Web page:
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Leno declined to comment on the donations received by his colleagues, but said on a bill like SB147 he takes the time to present his case to each member with a committee vote. "And almost without exception, as I'm leaving my colleague's office, there's a lobbyist for the chemical industry in the waiting room to go in to get the last word. And, of course, there's a dozen of them and one of me."
Do flame retardants save lives? There is no clear answer. Flame retardants have been used widely since California adopted its flammability standard in 1975. Known as Technical Bulletin 117, the standard requires polyurethane foam in upholstered furniture and children's products to resist a small open flame for twelve seconds. To meet the standard, furniture manufacturers commonly add flame retardants to the foam, which is notorious for its combustibility.
Yet according to a study presented at the International Association for Fire Safety in June, the standard doesn't prevent ignition from small flames or reduce the severity of a fire. That's because the small flame standard doesn't reflect what happens when furniture catches fire, said Vytenis Babrauskas, former head of the National Institute of Standards and Toxicology's combustion toxicology program and lead author of the study, which was federally funded.
The test exposes foam to a small, Bunsen-burner-like flame, Babrauskas explained, but it should have used foam covered with fabric, since that's what people have in their homes. "In real life you don't see this naked foam," he said. "What you see is fabric, and what's going to ignite first is the fabric."
Naked foam treated with flame retardants to meet TB117 can resist a small open flame. But when fabric starts to burn, the foam will be exposed to a much larger flame than used in the TB117 test, and there's no evidence that treated foam can resist that larger flame.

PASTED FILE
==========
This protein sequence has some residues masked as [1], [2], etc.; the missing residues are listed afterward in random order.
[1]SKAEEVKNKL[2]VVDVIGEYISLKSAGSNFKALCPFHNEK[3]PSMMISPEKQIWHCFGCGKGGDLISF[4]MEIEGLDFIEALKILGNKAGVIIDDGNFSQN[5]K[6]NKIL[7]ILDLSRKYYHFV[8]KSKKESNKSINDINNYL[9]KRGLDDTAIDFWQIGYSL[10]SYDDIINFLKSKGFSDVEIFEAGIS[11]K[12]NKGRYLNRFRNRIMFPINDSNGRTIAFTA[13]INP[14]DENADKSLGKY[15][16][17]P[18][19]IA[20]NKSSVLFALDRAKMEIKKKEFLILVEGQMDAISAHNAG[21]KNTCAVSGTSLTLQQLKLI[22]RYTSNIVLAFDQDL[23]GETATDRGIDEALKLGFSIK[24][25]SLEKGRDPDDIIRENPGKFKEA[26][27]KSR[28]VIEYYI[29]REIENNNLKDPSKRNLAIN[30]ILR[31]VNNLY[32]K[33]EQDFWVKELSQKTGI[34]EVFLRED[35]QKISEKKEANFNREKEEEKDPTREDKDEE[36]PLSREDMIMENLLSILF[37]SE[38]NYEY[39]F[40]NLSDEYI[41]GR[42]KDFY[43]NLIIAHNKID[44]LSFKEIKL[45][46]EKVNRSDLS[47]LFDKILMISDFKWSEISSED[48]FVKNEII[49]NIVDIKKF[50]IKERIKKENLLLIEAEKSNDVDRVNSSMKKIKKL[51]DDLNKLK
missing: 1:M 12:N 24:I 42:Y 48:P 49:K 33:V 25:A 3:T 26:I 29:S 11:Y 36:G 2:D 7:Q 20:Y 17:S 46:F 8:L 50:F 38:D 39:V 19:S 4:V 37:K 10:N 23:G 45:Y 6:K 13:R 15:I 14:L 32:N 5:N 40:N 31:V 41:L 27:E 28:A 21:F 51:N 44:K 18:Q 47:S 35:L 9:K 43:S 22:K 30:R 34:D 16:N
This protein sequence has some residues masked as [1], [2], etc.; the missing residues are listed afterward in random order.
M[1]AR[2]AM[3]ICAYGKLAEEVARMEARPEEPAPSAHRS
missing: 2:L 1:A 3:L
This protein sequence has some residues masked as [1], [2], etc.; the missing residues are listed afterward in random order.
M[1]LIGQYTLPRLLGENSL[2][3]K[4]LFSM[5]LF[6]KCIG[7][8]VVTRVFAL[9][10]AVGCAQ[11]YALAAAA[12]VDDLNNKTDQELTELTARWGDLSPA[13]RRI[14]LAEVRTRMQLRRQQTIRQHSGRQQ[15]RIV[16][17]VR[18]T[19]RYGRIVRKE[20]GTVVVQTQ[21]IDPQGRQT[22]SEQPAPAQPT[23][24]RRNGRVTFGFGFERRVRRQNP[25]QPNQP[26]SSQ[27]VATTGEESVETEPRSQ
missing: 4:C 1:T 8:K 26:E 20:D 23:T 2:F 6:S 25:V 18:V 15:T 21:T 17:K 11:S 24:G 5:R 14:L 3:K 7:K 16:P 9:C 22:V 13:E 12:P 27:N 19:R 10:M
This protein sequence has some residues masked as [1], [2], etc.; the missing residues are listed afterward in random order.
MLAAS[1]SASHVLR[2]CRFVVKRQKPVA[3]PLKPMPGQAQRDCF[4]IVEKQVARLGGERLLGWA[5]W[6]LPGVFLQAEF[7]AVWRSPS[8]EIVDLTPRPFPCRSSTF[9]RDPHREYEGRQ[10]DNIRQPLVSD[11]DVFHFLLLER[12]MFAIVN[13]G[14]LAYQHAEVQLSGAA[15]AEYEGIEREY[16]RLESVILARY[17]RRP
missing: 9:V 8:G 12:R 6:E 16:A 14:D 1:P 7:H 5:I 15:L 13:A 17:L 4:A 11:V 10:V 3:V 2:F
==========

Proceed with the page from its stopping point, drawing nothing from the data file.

Also, in a 2001 draft proposal for the first national furniture flammability standard, the Consumer Product Safety Commission reported that TB117-compliant chairs performed no better against cigarettes or small open flames than chairs that met voluntary guidelines issued by the Upholstered Furniture Action Council. To meet those voluntary guidelines, manufacturers use fabrics with inherent flame resistance and build furniture following criteria that pass the council's flammability tests — none of which require flame retardants.
Death rates from residential fires involving upholstered furniture fell in California during the 1980s. But the Consumer Product Safety Commission attributed the decline to demographic factors — particularly a rapid drop in smoking prevalence — rather than the state's flammability standard.
Bryan Goodman of the American Chemistry Council disagreed that demographics explain the decline. He cited a March, 2003 study funded by the New Zealand Fire Service Commission, which noted: "In California, where mandatory standards for home furnishings have been in place since 1975, the incidence of fire death, injury and property loss have fallen faster than in the USA as a whole. Between 1978 and 1995, there was a significant decline in the number of deaths in the USA where upholstered furniture was the first item ignited."
The study cited a report by the California Bureau of Home Furnishings, which credited TB117, its own standard, as the main factor in reducing the rate of fires involving home furnishings. But Babrauskas argued that this interpretation ignores the fact that most people keep the same couch for many years. "It's not credible that there would have been any significant effect between 1975 and 1980, since the life of a sofa is fifteen to thirty years and we see no drop in rate at the five-year mark of implementation," he said. "If TB117 was responsible for the decline, you would have continued to see a big drop from year five to fifteen, but there is none."
No one factor can explain the state's reduction in fire deaths, said Tonya Hoover, California's acting state fire marshal. She attributed the decline to a combination of factors, including fire-safe building construction, smoke alarms, material flammability standards, and reduced smoking.
The Consumer Product Safety Commission's proposed federal regulation has not moved beyond a draft form. As a result, because manufacturers make most of their products to comply with TB117, California's flammability rule serves as a de facto national standard.
Among the witnesses that chemical industry lobbyists engaged to testify in the state legislature against the flame retardant bills were burn victims. Leno recalled a committee hearing where lobbyists presented fire-scarred women on crutches, who related the trauma of being caught in a fire. At another committee hearing, on Leno's SB772, two African-American boys, ages 10 and 13, pleaded with legislators to keep them safe from fire by defeating his bill. "It's all about fear and nothing about facts," Leno said.